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Am J Med. 2000 Feb;108(2):136-42.

Common issues in medical professionalism: room to grow.

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  • 1Department of Medicine, University of Colorado Health Sciences Center, Denver 80262, USA.

Abstract

PURPOSE:

Much of the respect and trust that society grants to physicians is based on the expectation of upholding professional values. We performed this study to assess responses to common challenges to medical professionalism and to ascertain physician satisfaction with training in professionalism.

METHODS:

A self-administered questionnaire containing six challenges to professionalism (acceptance of gifts, conflict of interest, confidentiality, physician impairment, sexual harassment, and honesty) with multiple-choice responses was mailed to 528 medical students and 779 house officers at the University of Colorado Health Sciences Center and to 900 randomly selected Colorado physicians. Information about previous exposure to the issue depicted in the scenarios and satisfaction with, and site of, previous education in medical professionalism was obtained. An independent panel selected the best or acceptable answers to the challenges.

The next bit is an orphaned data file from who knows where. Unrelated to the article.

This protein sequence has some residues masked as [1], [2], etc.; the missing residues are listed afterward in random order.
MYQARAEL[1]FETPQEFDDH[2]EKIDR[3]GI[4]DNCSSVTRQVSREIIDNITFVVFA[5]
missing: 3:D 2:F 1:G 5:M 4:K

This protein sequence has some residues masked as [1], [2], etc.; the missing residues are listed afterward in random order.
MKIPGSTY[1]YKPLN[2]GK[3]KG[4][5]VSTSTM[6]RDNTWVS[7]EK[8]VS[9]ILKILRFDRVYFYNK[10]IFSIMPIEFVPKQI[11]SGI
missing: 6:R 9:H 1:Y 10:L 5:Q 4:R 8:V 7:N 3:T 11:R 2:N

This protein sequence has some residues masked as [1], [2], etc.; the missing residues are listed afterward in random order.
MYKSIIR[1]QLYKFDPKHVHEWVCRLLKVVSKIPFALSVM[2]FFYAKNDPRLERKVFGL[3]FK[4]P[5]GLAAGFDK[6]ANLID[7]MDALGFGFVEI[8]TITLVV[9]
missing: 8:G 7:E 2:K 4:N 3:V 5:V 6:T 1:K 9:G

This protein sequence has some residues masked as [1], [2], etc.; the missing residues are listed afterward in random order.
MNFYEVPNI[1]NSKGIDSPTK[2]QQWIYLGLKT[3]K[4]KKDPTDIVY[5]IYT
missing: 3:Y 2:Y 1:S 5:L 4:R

RESULTS:

In all, 961 evaluable responses were received. More than 40% of physicians reported experience with four of the six challenges. The frequency of the best or acceptable answers to the six scenarios ranged from 12% to 86%. Best or acceptable responses were more common in physicians than in house officers, and in house officers than in medical students (P < 0.001). Practice setting and specialty type had only modest effects. The physician impairment scenario was the most challenging: Only 12% of physicians provided the best answer. Most (73%) respondents reported having 10 or fewer hours of formal course work in professionalism, and many (40%) were dissatisfied with their training in professionalism.

CONCLUSIONS:

While everyday challenges to professionalism are commonly encountered by trainees and practicing physicians, many practitioners are dissatisfied with their training in this area and were unable to provide an acceptable answer to these challenges.

PMID:
11126307
[PubMed - indexed for MEDLINE]
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